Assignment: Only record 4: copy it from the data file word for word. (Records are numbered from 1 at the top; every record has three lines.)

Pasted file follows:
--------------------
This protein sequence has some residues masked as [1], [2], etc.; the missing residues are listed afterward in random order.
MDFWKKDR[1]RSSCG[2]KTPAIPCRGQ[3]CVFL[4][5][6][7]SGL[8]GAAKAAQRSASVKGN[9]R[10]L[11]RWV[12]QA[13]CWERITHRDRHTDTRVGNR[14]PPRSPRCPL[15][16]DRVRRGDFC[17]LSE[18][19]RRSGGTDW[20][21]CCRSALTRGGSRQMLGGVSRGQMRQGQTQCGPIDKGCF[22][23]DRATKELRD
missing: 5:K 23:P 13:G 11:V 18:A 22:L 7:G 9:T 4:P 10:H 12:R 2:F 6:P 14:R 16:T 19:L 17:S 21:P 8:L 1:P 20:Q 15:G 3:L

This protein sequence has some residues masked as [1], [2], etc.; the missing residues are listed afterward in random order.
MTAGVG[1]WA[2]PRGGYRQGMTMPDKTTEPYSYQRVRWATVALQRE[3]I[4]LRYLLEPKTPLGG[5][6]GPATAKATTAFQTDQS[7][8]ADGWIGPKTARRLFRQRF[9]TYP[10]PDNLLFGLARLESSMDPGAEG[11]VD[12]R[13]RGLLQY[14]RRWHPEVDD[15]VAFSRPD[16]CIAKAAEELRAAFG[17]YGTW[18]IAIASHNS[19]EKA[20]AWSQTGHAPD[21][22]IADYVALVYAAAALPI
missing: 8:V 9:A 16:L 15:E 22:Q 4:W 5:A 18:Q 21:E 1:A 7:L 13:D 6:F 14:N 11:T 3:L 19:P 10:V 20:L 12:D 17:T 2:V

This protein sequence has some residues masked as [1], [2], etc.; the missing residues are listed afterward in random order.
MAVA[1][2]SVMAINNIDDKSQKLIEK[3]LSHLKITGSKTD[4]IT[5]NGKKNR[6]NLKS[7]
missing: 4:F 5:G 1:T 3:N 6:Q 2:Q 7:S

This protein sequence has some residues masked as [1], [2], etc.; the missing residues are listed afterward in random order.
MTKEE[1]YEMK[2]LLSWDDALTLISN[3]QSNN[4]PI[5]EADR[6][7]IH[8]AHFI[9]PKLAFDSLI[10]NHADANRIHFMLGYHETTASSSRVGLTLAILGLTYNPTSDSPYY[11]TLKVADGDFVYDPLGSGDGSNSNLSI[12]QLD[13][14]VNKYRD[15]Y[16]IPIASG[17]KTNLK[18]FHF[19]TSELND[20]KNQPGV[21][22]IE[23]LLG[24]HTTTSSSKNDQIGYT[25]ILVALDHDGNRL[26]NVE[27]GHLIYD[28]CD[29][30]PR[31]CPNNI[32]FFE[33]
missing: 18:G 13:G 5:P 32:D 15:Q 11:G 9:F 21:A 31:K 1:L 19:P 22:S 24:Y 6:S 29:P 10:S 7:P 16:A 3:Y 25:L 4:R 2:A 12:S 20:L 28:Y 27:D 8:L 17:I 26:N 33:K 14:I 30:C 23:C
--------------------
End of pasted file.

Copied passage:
This protein sequence has some residues masked as [1], [2], etc.; the missing residues are listed afterward in random order.
MTKEE[1]YEMK[2]LLSWDDALTLISN[3]QSNN[4]PI[5]EADR[6][7]IH[8]AHFI[9]PKLAFDSLI[10]NHADANRIHFMLGYHETTASSSRVGLTLAILGLTYNPTSDSPYY[11]TLKVADGDFVYDPLGSGDGSNSNLSI[12]QLD[13][14]VNKYRD[15]Y[16]IPIASG[17]KTNLK[18]FHF[19]TSELND[20]KNQPGV[21][22]IE[23]LLG[24]HTTTSSSKNDQIGYT[25]ILVALDHDGNRL[26]NVE[27]GHLIYD[28]CD[29][30]PR[31]CPNNI[32]FFE[33]
missing: 18:G 13:G 5:P 32:D 15:Q 11:G 9:F 21:A 31:K 1:L 19:P 22:S 24:Y 6:S 29:P 10:S 7:P 16:A 3:Y 25:L 4:R 2:A 12:S 20:L 28:Y 27:D 8:L 17:I 26:N 33:K 14:I 30:C 23:C